HAVERHILL, Mass.—Everything from the filming of a TV special to increased genocide education in public schools highlighted the Armenian Centennial observance this year in Haverhill.
Members of the Armenian Genocide Education Committee of Merrimack Valley addressed 100 Advanced Placement students recently at Haverhill High School, which made such an impression with the staff and administrators that word spread quickly throughout the school.
The assembly was encouraged by instructor Tom Jordan, who arranged for TV crews and Armenian students to participate.
“So long as I’m district supervisor of social studies and world languages, the Armenian Genocide will be taught in our schools,” said Rashaun Martin. “No longer will it take an obscure place in our curriculum. “
Among those attending the program was School Superintendent James Scully. He was so enamored by the presentation that he sent a memorandum to 1,300 members of his department that same afternoon.
“Earlier today, I sent you a note about significant moments in our lives here in Massachusetts,” he wrote. “Moments ago, I left a wonderful presentation by our Armenian brothers and sisters at Haverhill High on the 100th anniversary of the Armenian Genocide.”
“I salute the presenters and those associated for keeping the message and lessons of this tragic time in history alive in our minds and hearts,” Scully continued. “I’d like to thank the History Department for bringing such informative speakers to our students. I’m sure all of us salute the persistence and faith of our Armenian sisters and brothers.”
Students Sarah Tavitian, a sophomore, and Emma Kaloostian, a senior, played an assertive role by giving their personal reflections of the genocide and sharing family histories. Both girls donned striking T-shirts showing the genocide memorial in Yerevan that they had specially made for the occasion.
Brochures detailing the genocide were distributed to attendees, which included several residents from the community sector.
Earlier in the week, a city-wide commemoration took place at Armenian Church at Hye Pointe, where a proclamation was issued by Mayor James Fiorentini and read during a televised meeting of the City Council. The Armenian tricolor was flown on April 24.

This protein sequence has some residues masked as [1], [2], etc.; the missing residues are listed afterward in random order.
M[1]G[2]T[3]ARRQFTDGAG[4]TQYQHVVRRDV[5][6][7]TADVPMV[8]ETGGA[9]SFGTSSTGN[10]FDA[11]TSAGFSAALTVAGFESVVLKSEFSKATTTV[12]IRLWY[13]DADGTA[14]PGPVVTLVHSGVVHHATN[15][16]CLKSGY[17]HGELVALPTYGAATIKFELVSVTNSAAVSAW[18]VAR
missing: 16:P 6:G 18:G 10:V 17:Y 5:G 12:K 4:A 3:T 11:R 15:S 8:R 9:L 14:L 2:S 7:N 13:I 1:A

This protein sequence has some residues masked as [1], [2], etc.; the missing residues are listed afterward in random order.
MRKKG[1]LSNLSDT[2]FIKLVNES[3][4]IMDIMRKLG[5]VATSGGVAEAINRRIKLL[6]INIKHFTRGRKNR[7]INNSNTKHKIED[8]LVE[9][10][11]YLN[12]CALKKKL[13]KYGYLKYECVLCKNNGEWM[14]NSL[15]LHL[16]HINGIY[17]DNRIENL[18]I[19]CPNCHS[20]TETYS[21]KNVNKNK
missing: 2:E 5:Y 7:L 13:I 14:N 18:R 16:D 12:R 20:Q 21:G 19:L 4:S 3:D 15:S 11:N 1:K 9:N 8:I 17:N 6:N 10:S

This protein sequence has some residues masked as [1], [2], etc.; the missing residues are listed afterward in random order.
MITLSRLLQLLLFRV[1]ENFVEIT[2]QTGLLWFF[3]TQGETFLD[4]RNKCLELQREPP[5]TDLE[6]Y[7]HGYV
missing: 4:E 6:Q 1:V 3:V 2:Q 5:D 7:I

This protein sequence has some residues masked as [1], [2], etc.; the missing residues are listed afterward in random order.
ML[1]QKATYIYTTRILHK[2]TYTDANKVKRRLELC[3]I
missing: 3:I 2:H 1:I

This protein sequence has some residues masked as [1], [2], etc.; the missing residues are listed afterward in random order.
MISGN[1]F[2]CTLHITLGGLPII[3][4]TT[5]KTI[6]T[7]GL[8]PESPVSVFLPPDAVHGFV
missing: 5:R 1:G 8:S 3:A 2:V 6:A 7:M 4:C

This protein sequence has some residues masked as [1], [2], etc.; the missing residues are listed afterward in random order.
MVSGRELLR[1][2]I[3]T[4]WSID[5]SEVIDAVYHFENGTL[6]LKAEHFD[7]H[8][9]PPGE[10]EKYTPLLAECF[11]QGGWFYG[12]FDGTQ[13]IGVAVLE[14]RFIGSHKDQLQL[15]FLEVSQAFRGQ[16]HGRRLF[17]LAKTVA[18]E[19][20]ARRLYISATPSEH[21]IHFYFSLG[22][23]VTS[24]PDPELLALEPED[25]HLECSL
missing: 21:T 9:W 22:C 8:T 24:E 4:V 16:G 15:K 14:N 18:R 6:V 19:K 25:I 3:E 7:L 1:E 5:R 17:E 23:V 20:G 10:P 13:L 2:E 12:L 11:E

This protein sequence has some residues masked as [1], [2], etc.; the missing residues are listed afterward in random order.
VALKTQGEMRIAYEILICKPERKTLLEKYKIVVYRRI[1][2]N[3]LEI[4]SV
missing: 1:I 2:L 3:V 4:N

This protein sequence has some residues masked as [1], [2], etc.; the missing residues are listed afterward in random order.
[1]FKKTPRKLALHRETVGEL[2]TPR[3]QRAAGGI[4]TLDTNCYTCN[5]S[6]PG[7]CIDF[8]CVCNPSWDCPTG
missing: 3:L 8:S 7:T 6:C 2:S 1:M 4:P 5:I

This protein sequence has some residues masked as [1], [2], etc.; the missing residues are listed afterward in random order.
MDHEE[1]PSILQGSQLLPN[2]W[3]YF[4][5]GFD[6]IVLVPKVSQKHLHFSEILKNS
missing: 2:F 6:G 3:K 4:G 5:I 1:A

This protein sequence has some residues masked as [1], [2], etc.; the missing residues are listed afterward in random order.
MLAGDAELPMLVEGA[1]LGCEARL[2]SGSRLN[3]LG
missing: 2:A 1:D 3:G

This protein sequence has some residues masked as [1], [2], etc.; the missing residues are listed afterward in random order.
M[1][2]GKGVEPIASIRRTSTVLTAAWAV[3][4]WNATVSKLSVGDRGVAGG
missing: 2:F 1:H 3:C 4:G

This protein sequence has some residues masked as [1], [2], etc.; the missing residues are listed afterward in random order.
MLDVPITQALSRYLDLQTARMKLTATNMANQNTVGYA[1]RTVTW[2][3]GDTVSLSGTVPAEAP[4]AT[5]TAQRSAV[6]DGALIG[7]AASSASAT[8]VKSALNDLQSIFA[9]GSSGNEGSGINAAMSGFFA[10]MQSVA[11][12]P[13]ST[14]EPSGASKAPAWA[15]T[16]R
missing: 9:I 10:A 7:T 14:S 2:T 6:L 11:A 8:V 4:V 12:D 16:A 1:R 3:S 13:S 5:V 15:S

Attending the observance were members of the Haverhill Kiwanis Club who were motivated by a luncheon talk.
“The Armenian Genocide was a massacre that impacted the world, not only Armenians,” said Duncan Farmer, a prominent funeral director in the city. “We sympathize with Armenians throughout the community and the outside world. The Armenians are to be commended for keeping their history alive, and we join their cause as Kiwanians.”
Rev. Fr. Vart Gyozalian, pastor, led a service by the memorial (khatchkar) and was joined by two neighboring pastors, Rev. Frank Clarkson of Universalist-Unitarian Church and Rev. Jane Bearden of Trinity Episcopal Church.
A two-hour program was given at Northern Essex Community College featuring a discussion and showing of the film, “Orphans of the Genocide.”
The hour-long film has been shown repeatedly on Haverhill Community TV, prepared by local residents and led by Rev. Gyozalian. He was joined by centennial committee chairwoman Barbara Sarkisian Arthur and Dro Kanayan. Arrangements are being made to turn the segment into a series featuring Armenian culture and history beginning in the fall.
Presentations to local service clubs also generated considerable interest. Taking part were Kiwanis, Rotary and Exchange. Other visits were made to the AHEPA Apartments and Monday Night Discussion Group.
An exhibit on Armenia is taking place throughout April at Haverhill Public Library, featuring scenes of current life in that country.
Residents from the city also turned out for commemorations in Boston and New York City this month, with many traveling to Washington, D.C., for the national centennial observance in May.